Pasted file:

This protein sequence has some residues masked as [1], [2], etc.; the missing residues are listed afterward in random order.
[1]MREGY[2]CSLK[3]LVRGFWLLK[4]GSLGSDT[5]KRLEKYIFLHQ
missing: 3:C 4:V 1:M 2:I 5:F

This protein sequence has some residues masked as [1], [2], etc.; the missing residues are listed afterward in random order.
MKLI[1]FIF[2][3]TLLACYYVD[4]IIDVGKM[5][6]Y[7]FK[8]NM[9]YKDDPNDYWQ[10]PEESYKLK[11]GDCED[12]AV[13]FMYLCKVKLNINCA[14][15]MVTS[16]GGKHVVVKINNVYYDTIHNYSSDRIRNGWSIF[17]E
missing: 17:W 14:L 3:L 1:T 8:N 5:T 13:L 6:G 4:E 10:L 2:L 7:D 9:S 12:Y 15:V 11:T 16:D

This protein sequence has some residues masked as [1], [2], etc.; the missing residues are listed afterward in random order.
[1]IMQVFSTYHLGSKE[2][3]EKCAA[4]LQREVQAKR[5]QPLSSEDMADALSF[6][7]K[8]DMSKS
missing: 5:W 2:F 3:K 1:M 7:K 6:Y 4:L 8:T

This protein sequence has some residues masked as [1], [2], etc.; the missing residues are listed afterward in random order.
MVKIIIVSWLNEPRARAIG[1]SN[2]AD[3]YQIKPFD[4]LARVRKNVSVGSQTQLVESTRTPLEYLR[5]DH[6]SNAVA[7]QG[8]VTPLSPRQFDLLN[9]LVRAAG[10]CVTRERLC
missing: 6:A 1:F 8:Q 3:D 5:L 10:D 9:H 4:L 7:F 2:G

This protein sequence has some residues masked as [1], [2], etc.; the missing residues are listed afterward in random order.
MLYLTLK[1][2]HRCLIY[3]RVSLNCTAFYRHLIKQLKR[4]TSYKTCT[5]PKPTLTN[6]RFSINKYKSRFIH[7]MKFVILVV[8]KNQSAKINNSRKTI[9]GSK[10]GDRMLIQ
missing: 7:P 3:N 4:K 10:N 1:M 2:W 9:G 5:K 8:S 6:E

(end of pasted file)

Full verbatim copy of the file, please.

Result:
This protein sequence has some residues masked as [1], [2], etc.; the missing residues are listed afterward in random order.
[1]MREGY[2]CSLK[3]LVRGFWLLK[4]GSLGSDT[5]KRLEKYIFLHQ
missing: 3:C 4:V 1:M 2:I 5:F

This protein sequence has some residues masked as [1], [2], etc.; the missing residues are listed afterward in random order.
MKLI[1]FIF[2][3]TLLACYYVD[4]IIDVGKM[5][6]Y[7]FK[8]NM[9]YKDDPNDYWQ[10]PEESYKLK[11]GDCED[12]AV[13]FMYLCKVKLNINCA[14][15]MVTS[16]GGKHVVVKINNVYYDTIHNYSSDRIRNGWSIF[17]E
missing: 17:W 14:L 3:L 1:T 8:N 5:T 13:L 6:G 4:E 10:L 2:L 7:D 9:S 12:Y 15:V 11:T 16:D

This protein sequence has some residues masked as [1], [2], etc.; the missing residues are listed afterward in random order.
[1]IMQVFSTYHLGSKE[2][3]EKCAA[4]LQREVQAKR[5]QPLSSEDMADALSF[6][7]K[8]DMSKS
missing: 5:W 2:F 3:K 1:M 7:K 6:Y 4:L 8:T

This protein sequence has some residues masked as [1], [2], etc.; the missing residues are listed afterward in random order.
MVKIIIVSWLNEPRARAIG[1]SN[2]AD[3]YQIKPFD[4]LARVRKNVSVGSQTQLVESTRTPLEYLR[5]DH[6]SNAVA[7]QG[8]VTPLSPRQFDLLN[9]LVRAAG[10]CVTRERLC
missing: 6:A 1:F 8:Q 3:D 5:L 10:D 9:H 4:L 7:F 2:G

This protein sequence has some residues masked as [1], [2], etc.; the missing residues are listed afterward in random order.
MLYLTLK[1][2]HRCLIY[3]RVSLNCTAFYRHLIKQLKR[4]TSYKTCT[5]PKPTLTN[6]RFSINKYKSRFIH[7]MKFVILVV[8]KNQSAKINNSRKTI[9]GSK[10]GDRMLIQ
missing: 7:P 3:N 4:K 10:N 1:M 2:W 9:G 5:K 8:S 6:E